First, I’ll inform you that in this missive regarding May’s theme, I’m not going to get into clichéd language, sworn enemy of the writer, because Haley is already ranking the best and worst of it later today. And let’s just say… some of these phrases will need their parents to sign their report cards. I guess the saying is true: familiarity breeds contempt. (Oops, I did what I promised I wasn’t going to do.)
No, instead I’m going to focus on clichéd people, which, I’ll go ahead and say right now do not exist. The topic of clichés has already been on my mind lately, because a friend just started publishing a project called The Afterglow, a totally charming exploration of still-operational New York institutions—the types of places that leap over cliché and land in the much more coveted category of “classic.”
It got me thinking about what I’d want to write about if I contributed, and after a couple days I realized all of my ideas had a lot less to do with the places themselves than they did the people you could count on to be at them. For the past few years, my thing has been to sit at the bar at “special occasion restaurants” that are either too expensive or too formal to eat at regularly, because they’re usually cheaper that way, and you can stay longer, and ogle the people who are really, truly eating there.
Each one of these places I’ve frequented offers its own classic New York scenario, from local families celebrating graduations to architects of the financial crisis slurping up spaghetti noodles while their wives stare into the middle distance (the latter is something I actually observed at Marea on Central Park South, which, *chef’s kiss*). I think the reason I like doing this is because from a distance—as in, the literal 10-foot remove of the bar—these people can still seem like perfect New York clichés, the ones I was promised on TV and in the movies and books I consumed before I lived here.
As a writer, I know better. There are no actual clichéd New Yorkers. Or people, more generally. Sometimes there are people who appear to be clichés—Upper East Siders with tiny dogs or Brooklyn art kids doomed to perpetually feel like they should have moved here a few years before they were born. Maybe these people have constructed an airtight facade to protect themselves from prying questions or to advertise some message about what they’d like to talk about should you strike up conversation with them. Of the former, I’ve always referenced the Amy Hempel line, which I think can be generously applied to the most egregious of suspected clichés. They are not clichés, they are “hard-barked people in retreat from the sweetness of their souls.” If you label someone a cliché, it doesn’t mean you’re right, or particularly perceptive, it means you haven’t bothered to do the work of finding out what lies deeper.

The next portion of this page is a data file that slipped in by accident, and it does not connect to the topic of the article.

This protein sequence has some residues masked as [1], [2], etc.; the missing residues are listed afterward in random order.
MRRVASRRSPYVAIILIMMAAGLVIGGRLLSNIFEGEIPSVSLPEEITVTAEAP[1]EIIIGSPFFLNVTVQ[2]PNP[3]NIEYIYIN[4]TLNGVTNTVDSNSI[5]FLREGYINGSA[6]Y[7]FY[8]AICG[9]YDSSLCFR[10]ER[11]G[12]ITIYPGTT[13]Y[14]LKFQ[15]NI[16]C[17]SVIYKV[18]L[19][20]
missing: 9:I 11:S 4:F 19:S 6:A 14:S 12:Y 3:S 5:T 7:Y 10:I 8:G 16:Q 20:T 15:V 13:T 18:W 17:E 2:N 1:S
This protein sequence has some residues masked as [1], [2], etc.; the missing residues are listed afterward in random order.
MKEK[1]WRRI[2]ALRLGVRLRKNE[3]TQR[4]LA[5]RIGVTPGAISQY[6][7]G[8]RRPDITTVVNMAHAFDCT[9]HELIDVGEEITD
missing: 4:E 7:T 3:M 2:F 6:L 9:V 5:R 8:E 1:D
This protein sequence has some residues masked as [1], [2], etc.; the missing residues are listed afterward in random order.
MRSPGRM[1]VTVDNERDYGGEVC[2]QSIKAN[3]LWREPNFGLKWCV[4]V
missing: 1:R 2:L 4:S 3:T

Even on a language level, which I said I wasn’t going to get into but, sorry, here I am getting into it, I can forgive the writer for the occasional indulgence. Writing is a lonely pursuit, and clichés are the brief moments during which our need to be unique is briefly trumped by our need to be understood. They’re the linguistic “right, right?” elbow into the side to make sure we’re all on the same page about what happens to us when we’re all apart, really living.
So why do I like to sit at bars and put my cliché goggles on, even when I know there’s no such thing? I think the reason is that it delivers on the conflicting reasons so many of us move to New York in the first place—because we want to be at a bit of a remove and, somehow, dead-center in the middle of it all at the same time. This allows New York to be its perfect, severely specific self without all the messy little complexities of a living, breathing city disrupting my original idea of it. I don’t want that all the time; in fact, I don’t want it most of the time, but for a few hours on a Thursday night, with a glass of wine and a half order of octopus fusilli, clichés are exactly what I’m into.
We’ll be unpacking clichés of all varieties this month, from the word ones to the fashion ones to the people who completely defy coming across as ones.
Which clichés do you think are true? Which ones do you think need to be cracked wide open and exposed for the fraudulent phrases they are? Let us know now, or at the very least, sometime before June 1st!